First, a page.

Angelina Jolie Steps Up Fight for Justice for War Zone Sex Assault Victims
Angelina Jolie marked the fifth anniversary of her Preventing Sexual Violence Initiative (PSVI) on Monday by calling for war zone sex offenders to be held accountable for their actions. The Tomb Raider star teamed up with former British Foreign Secretary William Hague to launch the project in 2012 in a bid to crack down on sex attacks in conflict areas, and she has now returned to London to step up their campaign with the Time to Act initiative.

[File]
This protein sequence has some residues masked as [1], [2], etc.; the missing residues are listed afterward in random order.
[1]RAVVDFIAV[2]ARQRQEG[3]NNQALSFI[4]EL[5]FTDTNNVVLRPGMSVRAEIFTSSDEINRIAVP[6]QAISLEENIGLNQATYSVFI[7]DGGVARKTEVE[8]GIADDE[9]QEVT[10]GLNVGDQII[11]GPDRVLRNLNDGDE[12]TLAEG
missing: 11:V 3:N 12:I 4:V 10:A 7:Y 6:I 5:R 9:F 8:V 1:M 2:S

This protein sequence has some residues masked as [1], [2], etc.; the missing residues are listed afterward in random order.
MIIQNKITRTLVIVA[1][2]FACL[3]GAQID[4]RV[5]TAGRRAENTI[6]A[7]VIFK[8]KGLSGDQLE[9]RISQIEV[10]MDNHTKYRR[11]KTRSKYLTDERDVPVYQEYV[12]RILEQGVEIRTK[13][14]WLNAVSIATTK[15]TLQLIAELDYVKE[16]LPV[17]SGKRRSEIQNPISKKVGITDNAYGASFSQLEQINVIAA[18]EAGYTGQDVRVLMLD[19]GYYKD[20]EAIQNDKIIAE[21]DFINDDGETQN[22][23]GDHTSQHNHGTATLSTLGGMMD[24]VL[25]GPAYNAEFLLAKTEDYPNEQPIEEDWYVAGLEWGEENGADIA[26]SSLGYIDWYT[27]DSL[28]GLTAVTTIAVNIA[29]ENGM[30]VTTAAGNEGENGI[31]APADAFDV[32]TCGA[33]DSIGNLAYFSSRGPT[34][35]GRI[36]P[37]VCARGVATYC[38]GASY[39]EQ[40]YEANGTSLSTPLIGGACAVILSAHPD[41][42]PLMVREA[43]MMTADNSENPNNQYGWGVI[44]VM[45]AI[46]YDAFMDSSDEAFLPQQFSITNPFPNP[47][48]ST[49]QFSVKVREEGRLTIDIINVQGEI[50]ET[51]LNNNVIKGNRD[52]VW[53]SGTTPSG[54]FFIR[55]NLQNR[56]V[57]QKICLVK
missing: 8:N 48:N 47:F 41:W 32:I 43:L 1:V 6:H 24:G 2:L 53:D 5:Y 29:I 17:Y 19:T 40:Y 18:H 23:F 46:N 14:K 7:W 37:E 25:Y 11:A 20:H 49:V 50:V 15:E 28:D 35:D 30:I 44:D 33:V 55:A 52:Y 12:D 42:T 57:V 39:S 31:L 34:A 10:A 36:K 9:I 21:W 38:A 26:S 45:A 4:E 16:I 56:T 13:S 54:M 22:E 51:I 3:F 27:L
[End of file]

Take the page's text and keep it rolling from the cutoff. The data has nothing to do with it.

She appeared alongside Lord Hague and Baroness Anelay at the Foreign and Commonwealth Office in the British capital to announce the latest effort, which aims to bring justice to victims of the war crimes. “When this kind of violence and abuse happens in peacetime, we are absolutely clear it is a crime that deserves to be punished by law,” Jolie tells People. “But when it happens in the middle of a conflict, on a mass scale, with such brutal violence, it is treated as something impossible to prevent or somehow justified by the climate of war.” “All of us here know that this is simply not good enough. We are tired of the excuses put forward, time and again, to justify neglecting crimes that disproportionately affect women and children, and that contribute to the holding back of women’s rights in many countries for generation after generation.” At Monday’s Time to Act launch, Jolie also helped to unveil a new version of the International Protocol on the Documentation and Investigation of Sexual Violence in Conflict, a tool which will help field experts gather evidence for future prosecutions. In her address to officials at the Foreign and Commonwealth Office, she explained, “We live in a world where tens of thousands, often hundreds of thousands can be raped. All of us involved in PSVI are proud of the work so far, but with much more to do we are very focused on the next steps.” The goal now of PSVI leaders involves “taking the tools that have been developed into the field to help document crimes and support prosecutions, working with militaries to change doctrine and training, and pushing for the implementation of laws to protect the very vulnerable victims,” she continued. Jolie, a Special Envoy for the United Nations High Commissioner for Refugees, will continue her humanitarian campaign work in Geneva, Switzerland on Wednesday, when she will address attendees at the Annual Sergio Vieira de Mello Memorial Lecture. The event at the United Nations Assembly Hall will highlight key humanitarian themes and issues in line with the work of the late U.N. Brazilian diplomat, who was killed in a bombing in Iraq in 2003.
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